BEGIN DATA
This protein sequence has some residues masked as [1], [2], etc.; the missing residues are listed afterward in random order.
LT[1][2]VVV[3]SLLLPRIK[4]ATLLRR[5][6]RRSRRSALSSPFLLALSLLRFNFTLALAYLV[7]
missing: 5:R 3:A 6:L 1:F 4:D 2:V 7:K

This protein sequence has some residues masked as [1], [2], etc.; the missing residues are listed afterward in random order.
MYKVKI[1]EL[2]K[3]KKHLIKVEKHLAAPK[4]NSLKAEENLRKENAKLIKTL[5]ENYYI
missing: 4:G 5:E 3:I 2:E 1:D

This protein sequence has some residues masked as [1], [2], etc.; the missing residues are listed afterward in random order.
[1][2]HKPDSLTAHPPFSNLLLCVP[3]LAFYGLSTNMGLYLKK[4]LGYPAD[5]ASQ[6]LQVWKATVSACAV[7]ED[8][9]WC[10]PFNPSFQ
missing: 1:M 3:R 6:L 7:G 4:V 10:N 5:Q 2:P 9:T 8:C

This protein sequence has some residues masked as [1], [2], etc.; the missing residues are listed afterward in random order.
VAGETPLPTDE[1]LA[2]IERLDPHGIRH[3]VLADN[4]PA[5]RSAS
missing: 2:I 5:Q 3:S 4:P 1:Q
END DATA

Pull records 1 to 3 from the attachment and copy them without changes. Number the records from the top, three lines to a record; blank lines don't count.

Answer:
This protein sequence has some residues masked as [1], [2], etc.; the missing residues are listed afterward in random order.
LT[1][2]VVV[3]SLLLPRIK[4]ATLLRR[5][6]RRSRRSALSSPFLLALSLLRFNFTLALAYLV[7]
missing: 5:R 3:A 6:L 1:F 4:D 2:V 7:K

This protein sequence has some residues masked as [1], [2], etc.; the missing residues are listed afterward in random order.
MYKVKI[1]EL[2]K[3]KKHLIKVEKHLAAPK[4]NSLKAEENLRKENAKLIKTL[5]ENYYI
missing: 4:G 5:E 3:I 2:E 1:D

This protein sequence has some residues masked as [1], [2], etc.; the missing residues are listed afterward in random order.
[1][2]HKPDSLTAHPPFSNLLLCVP[3]LAFYGLSTNMGLYLKK[4]LGYPAD[5]ASQ[6]LQVWKATVSACAV[7]ED[8][9]WC[10]PFNPSFQ
missing: 1:M 3:R 6:L 7:G 4:V 10:N 5:Q 2:P 9:T 8:C